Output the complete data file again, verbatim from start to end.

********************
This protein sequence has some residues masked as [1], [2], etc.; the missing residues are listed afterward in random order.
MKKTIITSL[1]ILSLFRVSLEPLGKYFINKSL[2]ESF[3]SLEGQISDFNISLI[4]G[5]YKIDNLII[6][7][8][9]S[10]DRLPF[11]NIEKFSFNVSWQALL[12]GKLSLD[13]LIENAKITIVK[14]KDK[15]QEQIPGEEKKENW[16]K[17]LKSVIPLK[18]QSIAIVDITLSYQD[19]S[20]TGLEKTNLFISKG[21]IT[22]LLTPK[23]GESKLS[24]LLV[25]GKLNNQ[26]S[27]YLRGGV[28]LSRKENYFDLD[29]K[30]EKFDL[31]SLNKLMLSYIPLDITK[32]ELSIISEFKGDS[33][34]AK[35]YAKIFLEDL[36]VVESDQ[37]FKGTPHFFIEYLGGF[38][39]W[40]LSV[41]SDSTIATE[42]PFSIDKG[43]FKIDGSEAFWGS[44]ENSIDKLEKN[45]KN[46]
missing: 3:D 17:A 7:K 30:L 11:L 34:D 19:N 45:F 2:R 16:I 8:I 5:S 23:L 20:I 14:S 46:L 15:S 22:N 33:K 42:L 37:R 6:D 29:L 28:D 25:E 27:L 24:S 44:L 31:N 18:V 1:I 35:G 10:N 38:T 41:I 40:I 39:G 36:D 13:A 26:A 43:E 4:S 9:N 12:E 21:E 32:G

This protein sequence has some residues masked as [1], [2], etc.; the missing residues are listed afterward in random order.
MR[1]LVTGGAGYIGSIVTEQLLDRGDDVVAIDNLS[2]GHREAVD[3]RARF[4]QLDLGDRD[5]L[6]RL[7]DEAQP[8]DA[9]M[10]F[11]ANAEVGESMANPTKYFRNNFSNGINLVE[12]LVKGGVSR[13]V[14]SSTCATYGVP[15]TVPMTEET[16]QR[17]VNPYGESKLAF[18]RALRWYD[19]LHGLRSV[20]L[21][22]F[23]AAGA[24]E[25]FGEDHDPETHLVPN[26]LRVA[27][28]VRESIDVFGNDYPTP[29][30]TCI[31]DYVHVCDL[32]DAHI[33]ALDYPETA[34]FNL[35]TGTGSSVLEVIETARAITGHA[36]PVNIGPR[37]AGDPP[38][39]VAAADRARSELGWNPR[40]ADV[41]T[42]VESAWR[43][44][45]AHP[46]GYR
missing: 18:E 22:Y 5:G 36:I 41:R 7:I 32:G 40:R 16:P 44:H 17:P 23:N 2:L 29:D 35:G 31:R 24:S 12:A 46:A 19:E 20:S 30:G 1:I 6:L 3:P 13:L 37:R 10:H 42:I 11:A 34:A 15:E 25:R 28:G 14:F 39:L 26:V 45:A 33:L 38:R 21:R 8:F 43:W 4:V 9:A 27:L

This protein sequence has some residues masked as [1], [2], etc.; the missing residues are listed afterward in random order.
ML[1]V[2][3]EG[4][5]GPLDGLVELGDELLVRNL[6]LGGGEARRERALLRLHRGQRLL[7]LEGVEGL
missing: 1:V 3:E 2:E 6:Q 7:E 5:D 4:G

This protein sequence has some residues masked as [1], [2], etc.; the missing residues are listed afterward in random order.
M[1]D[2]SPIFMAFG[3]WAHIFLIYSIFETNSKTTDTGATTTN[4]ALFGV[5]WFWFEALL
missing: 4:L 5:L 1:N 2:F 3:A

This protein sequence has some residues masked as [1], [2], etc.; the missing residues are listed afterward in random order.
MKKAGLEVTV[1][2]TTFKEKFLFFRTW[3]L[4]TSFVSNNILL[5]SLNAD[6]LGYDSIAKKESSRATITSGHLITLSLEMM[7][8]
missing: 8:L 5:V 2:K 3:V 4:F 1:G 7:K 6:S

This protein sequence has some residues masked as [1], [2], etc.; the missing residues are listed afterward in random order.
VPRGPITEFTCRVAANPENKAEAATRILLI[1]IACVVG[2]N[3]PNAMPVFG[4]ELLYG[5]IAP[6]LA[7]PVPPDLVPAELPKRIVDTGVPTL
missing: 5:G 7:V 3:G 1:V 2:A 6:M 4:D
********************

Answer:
This protein sequence has some residues masked as [1], [2], etc.; the missing residues are listed afterward in random order.
MKKTIITSL[1]ILSLFRVSLEPLGKYFINKSL[2]ESF[3]SLEGQISDFNISLI[4]G[5]YKIDNLII[6][7][8][9]S[10]DRLPF[11]NIEKFSFNVSWQALL[12]GKLSLD[13]LIENAKITIVK[14]KDK[15]QEQIPGEEKKENW[16]K[17]LKSVIPLK[18]QSIAIVDITLSYQD[19]S[20]TGLEKTNLFISKG[21]IT[22]LLTPK[23]GESKLS[24]LLV[25]GKLNNQ[26]S[27]YLRGGV[28]LSRKENYFDLD[29]K[30]EKFDL[31]SLNKLMLSYIPLDITK[32]ELSIISEFKGDS[33][34]AK[35]YAKIFLEDL[36]VVESDQ[37]FKGTPHFFIEYLGGF[38][39]W[40]LSV[41]SDSTIATE[42]PFSIDKG[43]FKIDGSEAFWGS[44]ENSIDKLEKN[45]KN[46]
missing: 3:D 17:A 7:K 30:L 11:L 34:D 19:N 45:F 2:R 16:I 8:I 5:S 23:L 20:I 14:S 46:L 15:S 22:N 33:K 42:L 37:R 6:D 29:L 28:D 25:E 27:L 24:S 44:L 31:N 18:V 1:I 35:G 10:N 38:T 41:I 40:I 39:G 36:D 13:A 26:A 43:E 4:S 9:N 12:E 21:E 32:G

This protein sequence has some residues masked as [1], [2], etc.; the missing residues are listed afterward in random order.
MR[1]LVTGGAGYIGSIVTEQLLDRGDDVVAIDNLS[2]GHREAVD[3]RARF[4]QLDLGDRD[5]L[6]RL[7]DEAQP[8]DA[9]M[10]F[11]ANAEVGESMANPTKYFRNNFSNGINLVE[12]LVKGGVSR[13]V[14]SSTCATYGVP[15]TVPMTEET[16]QR[17]VNPYGESKLAF[18]RALRWYD[19]LHGLRSV[20]L[21][22]F[23]AAGA[24]E[25]FGEDHDPETHLVPN[26]LRVA[27][28]VRESIDVFGNDYPTP[29][30]TCI[31]DYVHVCDL[32]DAHI[33]ALDYPETA[34]FNL[35]TGTGSSVLEVIETARAITGHA[36]PVNIGPR[37]AGDPP[38][39]VAAADRARSELGWNPR[40]ADV[41]T[42]VESAWR[43][44][45]AHP[46]GYR
missing: 18:E 22:Y 5:G 36:I 41:R 7:I 32:G 40:R 16:P 44:H 17:P 23:N 2:L 29:D 35:G 31:R 24:S 12:A 46:A 19:E 20:S 30:G 1:I 6:L 3:P 13:L 37:R 10:H 42:I 11:A 34:A 15:E 25:R 28:G 14:F 39:L 26:V 45:A 33:L 38:R 21:R 8:F 43:W 4:V 9:A 27:L

This protein sequence has some residues masked as [1], [2], etc.; the missing residues are listed afterward in random order.
ML[1]V[2][3]EG[4][5]GPLDGLVELGDELLVRNL[6]LGGGEARRERALLRLHRGQRLL[7]LEGVEGL
missing: 1:V 3:E 2:E 6:Q 7:E 5:D 4:G

This protein sequence has some residues masked as [1], [2], etc.; the missing residues are listed afterward in random order.
M[1]D[2]SPIFMAFG[3]WAHIFLIYSIFETNSKTTDTGATTTN[4]ALFGV[5]WFWFEALL
missing: 4:L 5:L 1:N 2:F 3:A

This protein sequence has some residues masked as [1], [2], etc.; the missing residues are listed afterward in random order.
MKKAGLEVTV[1][2]TTFKEKFLFFRTW[3]L[4]TSFVSNNILL[5]SLNAD[6]LGYDSIAKKESSRATITSGHLITLSLEMM[7][8]
missing: 8:L 5:V 2:K 3:V 4:F 1:G 7:K 6:S

This protein sequence has some residues masked as [1], [2], etc.; the missing residues are listed afterward in random order.
VPRGPITEFTCRVAANPENKAEAATRILLI[1]IACVVG[2]N[3]PNAMPVFG[4]ELLYG[5]IAP[6]LA[7]PVPPDLVPAELPKRIVDTGVPTL
missing: 5:G 7:V 3:G 1:V 2:A 6:M 4:D